Donald Trump’s new spinster might be a little spun out.
Kellyanne Conway, promoted last week to be the mogul’s new campaign manager, denied Sunday that her new boss had ever insulted anyone.
“He doesn’t hurl personal insults,” Conway said on ABC’s “This Week.” “He, just this week — look what he talked about. He’s bringing the case right to communities of color in Michigan, and he’s speaking to all Americans when he does that. What he’s doing is he’s challenging the Democratic Party. He’s challenging President Obama and Hillary Clinton’s legacy.”
However, Donald Trump’s signature feature as a candidate has been his ability to degrade women, decorated war veterans, his fellow competitors for the nomination, and almost everyone in between, with sharp, bombastic insults.
Since he launched his campaign in June 2015, Trump has called immigrants from Mexico “rapists” and drug-pushers, has suggested Fox News journalist Megyn Kelly was menstruating during the first GOP primary debate, said Sen. John McCain (R-Ariz.), who served years in a prisoner-of-war camp in Vietnam was “not a war hero” and criticized Muslim-American Gold Star parents Khizr and Ghazala Khan.
He also created a litany of condensing and childish nicknames for his opponents, including “Lyin’ Ted” (Ted Cruz), “Little Marco” (Marco Rubio) and “Crooked Hillary” (Hillary Clinton).
Conway, nevertheless, appeared to forget each and every one of them.
“I don’t like when people hurl personal insults, that will never change,” Conway said. “I’m the mother of four small children. That would be a terrible example for me to feel otherwise.”
Stephen Bannon had been the executive chairman of Breitbart News.
But when Conway, who earlier in the cycle ran a Super PAC supporting Cruz, was confronted with video evidence of her own criticism of the mogul’s repeated use of insulting gaffes, she did her best Trump impersonation and suddenly changed her tune.
Conway was shown a clip of herself calling Trump “vulgar” back in February, and was then asked if she stood by the statement.
“I do,” she replied.
Conway also reiterated the vague apology Trump issued last week in North Carolina, further signaling her hypocrisy.
Trump said last week in North Carolina that “sometimes in the heat of debate, and speaking on a multitude of issues, you don’t choose the right words or you say the wrong thing … and believe it or not, I regret it — and I do regret it — particularly where it may have caused personal pain.”
Trump didn’t discuss whom he was addressing, and when Conway was asked about it Sunday, she wouldn’t either.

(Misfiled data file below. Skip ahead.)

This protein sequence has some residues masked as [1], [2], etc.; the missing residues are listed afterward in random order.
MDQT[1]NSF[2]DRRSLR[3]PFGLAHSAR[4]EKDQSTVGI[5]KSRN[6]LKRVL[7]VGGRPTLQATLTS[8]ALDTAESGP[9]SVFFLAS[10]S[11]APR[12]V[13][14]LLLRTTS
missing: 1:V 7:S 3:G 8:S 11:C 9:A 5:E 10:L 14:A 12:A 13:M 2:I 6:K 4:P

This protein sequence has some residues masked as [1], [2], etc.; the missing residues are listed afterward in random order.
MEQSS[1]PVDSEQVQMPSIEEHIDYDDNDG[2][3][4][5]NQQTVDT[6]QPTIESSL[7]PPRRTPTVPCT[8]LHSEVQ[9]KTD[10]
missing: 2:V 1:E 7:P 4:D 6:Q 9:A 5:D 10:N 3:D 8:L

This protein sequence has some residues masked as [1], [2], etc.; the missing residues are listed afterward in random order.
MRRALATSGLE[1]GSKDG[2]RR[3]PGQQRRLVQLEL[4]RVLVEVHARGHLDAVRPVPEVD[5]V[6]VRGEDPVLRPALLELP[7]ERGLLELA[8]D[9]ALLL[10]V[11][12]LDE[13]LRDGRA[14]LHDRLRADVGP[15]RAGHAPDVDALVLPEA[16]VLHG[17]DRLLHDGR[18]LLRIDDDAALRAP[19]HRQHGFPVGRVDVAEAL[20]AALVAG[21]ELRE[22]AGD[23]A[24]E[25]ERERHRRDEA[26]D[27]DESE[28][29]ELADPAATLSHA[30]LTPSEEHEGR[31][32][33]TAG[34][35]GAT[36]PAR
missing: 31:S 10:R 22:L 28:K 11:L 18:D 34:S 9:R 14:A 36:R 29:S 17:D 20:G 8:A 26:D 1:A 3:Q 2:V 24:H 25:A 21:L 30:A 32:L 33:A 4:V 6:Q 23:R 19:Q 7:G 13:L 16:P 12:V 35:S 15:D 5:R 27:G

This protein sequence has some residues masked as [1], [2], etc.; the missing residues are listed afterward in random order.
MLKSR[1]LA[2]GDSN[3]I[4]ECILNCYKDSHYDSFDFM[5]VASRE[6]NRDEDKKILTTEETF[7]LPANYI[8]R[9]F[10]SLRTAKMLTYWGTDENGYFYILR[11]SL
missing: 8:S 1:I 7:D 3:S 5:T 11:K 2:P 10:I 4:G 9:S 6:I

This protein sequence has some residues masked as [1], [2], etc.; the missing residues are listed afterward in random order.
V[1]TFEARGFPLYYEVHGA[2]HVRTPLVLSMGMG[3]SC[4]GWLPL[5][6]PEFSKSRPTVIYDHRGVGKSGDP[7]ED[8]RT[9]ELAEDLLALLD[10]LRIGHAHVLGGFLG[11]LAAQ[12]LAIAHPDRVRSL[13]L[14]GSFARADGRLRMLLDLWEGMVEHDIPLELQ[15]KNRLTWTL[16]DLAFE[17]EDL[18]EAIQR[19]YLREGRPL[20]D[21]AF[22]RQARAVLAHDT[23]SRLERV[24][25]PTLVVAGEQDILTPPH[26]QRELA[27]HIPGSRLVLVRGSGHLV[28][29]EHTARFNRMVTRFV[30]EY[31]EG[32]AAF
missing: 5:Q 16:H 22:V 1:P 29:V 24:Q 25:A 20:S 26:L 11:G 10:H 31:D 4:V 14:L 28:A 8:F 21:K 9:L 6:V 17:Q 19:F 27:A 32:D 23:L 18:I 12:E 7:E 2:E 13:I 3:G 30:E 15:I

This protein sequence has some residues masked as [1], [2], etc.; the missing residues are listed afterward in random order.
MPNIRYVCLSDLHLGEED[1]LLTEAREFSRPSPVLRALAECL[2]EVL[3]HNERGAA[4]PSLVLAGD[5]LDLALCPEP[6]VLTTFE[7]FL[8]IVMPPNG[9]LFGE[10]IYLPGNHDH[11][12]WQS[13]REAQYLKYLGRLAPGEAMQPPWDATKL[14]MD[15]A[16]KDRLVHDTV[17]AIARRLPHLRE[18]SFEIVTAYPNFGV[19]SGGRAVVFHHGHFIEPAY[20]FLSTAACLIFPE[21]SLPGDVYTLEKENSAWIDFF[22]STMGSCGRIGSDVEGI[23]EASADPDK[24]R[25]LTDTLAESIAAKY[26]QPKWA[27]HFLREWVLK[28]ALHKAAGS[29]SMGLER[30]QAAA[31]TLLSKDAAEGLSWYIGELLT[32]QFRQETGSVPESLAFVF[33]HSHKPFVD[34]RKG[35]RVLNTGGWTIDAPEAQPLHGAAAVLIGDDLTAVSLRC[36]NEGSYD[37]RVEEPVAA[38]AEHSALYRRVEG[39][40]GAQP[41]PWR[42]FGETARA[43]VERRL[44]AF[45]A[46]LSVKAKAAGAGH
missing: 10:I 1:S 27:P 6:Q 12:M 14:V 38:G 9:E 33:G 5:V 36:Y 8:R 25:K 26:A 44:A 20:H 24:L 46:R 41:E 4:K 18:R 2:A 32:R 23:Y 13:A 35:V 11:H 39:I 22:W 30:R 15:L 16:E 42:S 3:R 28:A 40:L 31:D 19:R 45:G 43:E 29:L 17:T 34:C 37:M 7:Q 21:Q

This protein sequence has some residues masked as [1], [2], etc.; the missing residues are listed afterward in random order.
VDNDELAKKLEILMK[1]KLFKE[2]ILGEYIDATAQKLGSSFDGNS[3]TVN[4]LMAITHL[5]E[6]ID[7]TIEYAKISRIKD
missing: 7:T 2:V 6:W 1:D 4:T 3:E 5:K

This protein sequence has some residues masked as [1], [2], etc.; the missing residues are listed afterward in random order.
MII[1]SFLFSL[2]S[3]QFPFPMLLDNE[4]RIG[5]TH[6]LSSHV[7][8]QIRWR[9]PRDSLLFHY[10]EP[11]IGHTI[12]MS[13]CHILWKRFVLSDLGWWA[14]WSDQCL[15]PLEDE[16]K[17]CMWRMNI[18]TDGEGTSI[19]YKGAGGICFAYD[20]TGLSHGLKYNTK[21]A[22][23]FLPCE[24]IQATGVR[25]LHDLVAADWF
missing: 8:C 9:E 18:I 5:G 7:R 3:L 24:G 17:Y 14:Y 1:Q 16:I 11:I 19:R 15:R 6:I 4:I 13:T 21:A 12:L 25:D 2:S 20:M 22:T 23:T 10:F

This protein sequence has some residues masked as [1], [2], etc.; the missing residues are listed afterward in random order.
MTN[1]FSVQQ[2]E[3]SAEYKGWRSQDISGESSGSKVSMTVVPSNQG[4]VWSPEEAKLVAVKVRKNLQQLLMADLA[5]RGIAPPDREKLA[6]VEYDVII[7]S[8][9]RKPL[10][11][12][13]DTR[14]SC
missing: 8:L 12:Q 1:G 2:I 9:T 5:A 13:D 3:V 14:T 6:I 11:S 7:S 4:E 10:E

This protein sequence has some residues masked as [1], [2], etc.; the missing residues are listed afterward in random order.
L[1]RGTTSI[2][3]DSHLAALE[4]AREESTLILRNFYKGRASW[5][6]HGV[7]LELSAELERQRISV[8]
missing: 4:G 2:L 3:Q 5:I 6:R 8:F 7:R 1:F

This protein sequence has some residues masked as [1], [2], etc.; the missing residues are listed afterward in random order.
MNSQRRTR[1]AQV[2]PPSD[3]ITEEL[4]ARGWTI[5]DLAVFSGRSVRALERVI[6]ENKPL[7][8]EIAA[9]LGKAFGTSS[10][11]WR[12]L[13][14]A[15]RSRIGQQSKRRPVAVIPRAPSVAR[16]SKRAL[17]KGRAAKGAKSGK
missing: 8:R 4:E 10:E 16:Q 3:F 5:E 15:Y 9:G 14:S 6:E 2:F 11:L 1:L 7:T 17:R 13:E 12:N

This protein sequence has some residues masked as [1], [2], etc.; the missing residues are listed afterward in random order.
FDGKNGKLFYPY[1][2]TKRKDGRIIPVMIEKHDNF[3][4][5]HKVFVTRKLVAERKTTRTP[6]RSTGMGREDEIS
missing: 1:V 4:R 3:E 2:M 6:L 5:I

“He has said that he wants to regret any time he has caused somebody personal pain by saying something that he didn’t intend to cause personal pain,” Conway told ABC. “And I think those who have received it privately should take that expression of regret for them.”
Donald Trump shook up his campaign this past week, bringing in Conway and Bannon.
“So he’s called the Khan family? He’s called John McCain and apologized?,” “This Week” host George Stephanopoulos asked.
“No, he has expressed this regret publicly and said, ‘If I have caused you personal pain,’ that can include me, that can include you, that he regrets that,” Conway said.
Conway, along with former Breitbart News Executive Chairman Stephen Bannon were given the reins to the Trump campaign last week in a campaign shakeup that came amid plummeting poll numbers and massive defections among GOP lawmakers.
Some political insiders have regarded the new Trump regime as a good-cop-bad-cop ploy for the campaign that would allow Bannon, whose alt-right site had made no secret about appealing to racist elements, to continue building Trump’s base among the fringe, while Conway can help the mogul pivot publicly to build support among the moderate right-of-center crowd.
To that end, Conway on Sunday appeared to further walk back Trump’s controversial proposal to create a “deportation force” to help kick out of the country millions of undocumented immigrants.
“To be determined,” Conway said on CNN’s “State of the Union,” after she was asked whether her boss still would create such a force.
“What he supports is to make sure that we enforce the law, that we are respectful of those Americans who are looking for well-paying jobs, and that we are fair and humane for those who live among us in this country,” she said.